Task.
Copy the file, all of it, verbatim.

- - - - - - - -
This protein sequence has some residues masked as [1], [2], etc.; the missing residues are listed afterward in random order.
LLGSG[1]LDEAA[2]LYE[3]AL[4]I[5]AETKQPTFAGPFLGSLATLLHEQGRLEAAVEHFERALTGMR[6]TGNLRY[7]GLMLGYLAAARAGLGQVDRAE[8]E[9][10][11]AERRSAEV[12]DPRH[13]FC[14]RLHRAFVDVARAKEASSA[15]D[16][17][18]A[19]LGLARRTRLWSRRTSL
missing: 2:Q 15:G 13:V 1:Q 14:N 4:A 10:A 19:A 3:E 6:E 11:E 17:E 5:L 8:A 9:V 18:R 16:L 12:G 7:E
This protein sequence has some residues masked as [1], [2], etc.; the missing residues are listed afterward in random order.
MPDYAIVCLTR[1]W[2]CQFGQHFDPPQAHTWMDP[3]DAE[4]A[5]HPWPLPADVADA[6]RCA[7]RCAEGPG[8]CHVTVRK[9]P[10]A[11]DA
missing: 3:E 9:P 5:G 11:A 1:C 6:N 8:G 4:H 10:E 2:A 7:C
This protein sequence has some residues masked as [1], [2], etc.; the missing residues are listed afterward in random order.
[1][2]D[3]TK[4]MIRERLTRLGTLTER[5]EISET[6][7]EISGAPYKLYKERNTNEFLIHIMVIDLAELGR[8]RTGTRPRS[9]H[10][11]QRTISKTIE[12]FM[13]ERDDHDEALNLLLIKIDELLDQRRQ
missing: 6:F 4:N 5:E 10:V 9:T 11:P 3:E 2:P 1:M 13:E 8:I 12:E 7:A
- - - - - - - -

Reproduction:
This protein sequence has some residues masked as [1], [2], etc.; the missing residues are listed afterward in random order.
LLGSG[1]LDEAA[2]LYE[3]AL[4]I[5]AETKQPTFAGPFLGSLATLLHEQGRLEAAVEHFERALTGMR[6]TGNLRY[7]GLMLGYLAAARAGLGQVDRAE[8]E[9][10][11]AERRSAEV[12]DPRH[13]FC[14]RLHRAFVDVARAKEASSA[15]D[16][17][18]A[19]LGLARRTRLWSRRTSL
missing: 2:Q 15:G 13:V 1:Q 14:N 4:A 10:A 19:A 3:E 6:E 11:E 17:E 5:L 8:A 9:V 18:R 16:L 12:G 7:E
This protein sequence has some residues masked as [1], [2], etc.; the missing residues are listed afterward in random order.
MPDYAIVCLTR[1]W[2]CQFGQHFDPPQAHTWMDP[3]DAE[4]A[5]HPWPLPADVADA[6]RCA[7]RCAEGPG[8]CHVTVRK[9]P[10]A[11]DA
missing: 3:E 9:P 5:G 11:A 1:C 6:N 8:G 4:H 10:E 2:A 7:C
This protein sequence has some residues masked as [1], [2], etc.; the missing residues are listed afterward in random order.
[1][2]D[3]TK[4]MIRERLTRLGTLTER[5]EISET[6][7]EISGAPYKLYKERNTNEFLIHIMVIDLAELGR[8]RTGTRPRS[9]H[10][11]QRTISKTIE[12]FM[13]ERDDHDEALNLLLIKIDELLDQRRQ
missing: 6:F 4:N 5:E 10:V 9:T 11:P 3:E 2:P 1:M 13:E 8:I 12:E 7:A